Table of Contents

Volume 1, Issue 11                                                                                 November, 2015


Drug of the Month:
Atomoxetine

An antidepressant masquerading as an ADD drug


Atomoxetine structure

This medication is a norepinephrine reuptake inhibitor, initially developed as an antidepressant.  It was brought to the market as the first drug for adult ADD, rather than one of the last for depression. It differs notably from other “stimulants” though in its mechanism and risks. 


Clinical efficacy and inefficacy

In early clinical trials, this agent was found to be effective in major depressive episodes.  It was noted that it shared its basic mechanism of pure norepinephrine effects with desipramine, which had been proven effective in childhood ADD. Eli Lilly, the company which was developing atomoxetine, made an economic decision to shift to ADD, rather than major depressive disorder (MDD), but even in ADD, there were multiple other agents, mostly amphetamines, that were FDA-indicated in children. However, no agents were FDA-indicated in adults for ADD.  Indeed, the whole concept of adult ADD was not used much, and it was not part of DSM-IV. 

After obtaining academic support, Eli Lilly convinced the FDA to provide the first indication for ADD in adults.  The latter designation was then added to DSM-5.  

Biological mechanism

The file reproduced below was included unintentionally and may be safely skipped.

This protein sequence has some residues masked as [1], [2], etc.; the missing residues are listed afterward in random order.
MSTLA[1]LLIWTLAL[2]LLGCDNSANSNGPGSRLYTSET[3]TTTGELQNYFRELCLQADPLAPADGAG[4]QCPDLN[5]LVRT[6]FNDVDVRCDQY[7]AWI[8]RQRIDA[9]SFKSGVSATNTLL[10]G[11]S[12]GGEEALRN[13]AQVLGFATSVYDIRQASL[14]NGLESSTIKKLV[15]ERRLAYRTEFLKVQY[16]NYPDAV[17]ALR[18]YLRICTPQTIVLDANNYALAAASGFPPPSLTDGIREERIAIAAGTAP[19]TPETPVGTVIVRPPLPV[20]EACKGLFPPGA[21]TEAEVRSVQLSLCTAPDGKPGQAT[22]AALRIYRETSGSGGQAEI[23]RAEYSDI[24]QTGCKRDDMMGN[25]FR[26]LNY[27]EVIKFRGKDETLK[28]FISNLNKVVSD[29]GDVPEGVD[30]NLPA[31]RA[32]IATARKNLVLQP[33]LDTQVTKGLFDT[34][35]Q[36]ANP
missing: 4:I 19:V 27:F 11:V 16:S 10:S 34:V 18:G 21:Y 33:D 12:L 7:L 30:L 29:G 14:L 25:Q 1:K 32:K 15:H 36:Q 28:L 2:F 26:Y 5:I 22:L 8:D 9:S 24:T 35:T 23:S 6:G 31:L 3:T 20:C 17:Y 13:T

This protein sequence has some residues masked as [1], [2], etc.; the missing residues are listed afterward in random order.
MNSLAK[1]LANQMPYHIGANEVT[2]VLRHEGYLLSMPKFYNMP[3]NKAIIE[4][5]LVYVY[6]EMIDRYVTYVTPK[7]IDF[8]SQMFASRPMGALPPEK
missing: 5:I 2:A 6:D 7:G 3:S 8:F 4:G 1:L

Atomoxetine blocks reuptake of norepinephrine at the synapse.  Unlike other “stimulants” it does not have direct or indirect agonism of dopamine activity.  

Fast facts: Atomoxetine


Typical dose:  40-80 mg/d ( range: 10-100 mg/d )

Biological mechanism: Norepinephrine reuptake inhibitor

Typical side effects: anxiety, insomnia

Less common but important side effects: none

Medically important side effects:  none

Clinically proven efficacy: Treatment of major depressive episodes and ADD

Side effects and dosing

The main side effect of this agent, as with the other pure noradrenergic drug desipramine, is anxiety and feeling agitated or overstimulated.  Desipramine, which is a tricyclic antidepressant, was also associated with cardiac arrhythmias, but this has not been the case with atomoxetine.

The clinical trials with atomoxetine showed some cases of increased suicidal thoughts with this agent, versus no cases with placebo, which led to a FDA black-box warning in 2005.


The PL Bottom Line

  • Atomoxetine is an antidepressant masquerading as a “stimulant” for adult ADD. 
  • It is a norepinephrine reuptake inhibitor, like desipramine, which tends to cause anxiety.

PL Reflection


And what goal could be more sacred than that of caring for a brother in distress, especially when the affliction is distinctly human and therefore more obvious than others, and when it respects neither reason nor rank nor riches?

R Emil Kraepelin

One Hundred Years of Psychiatry


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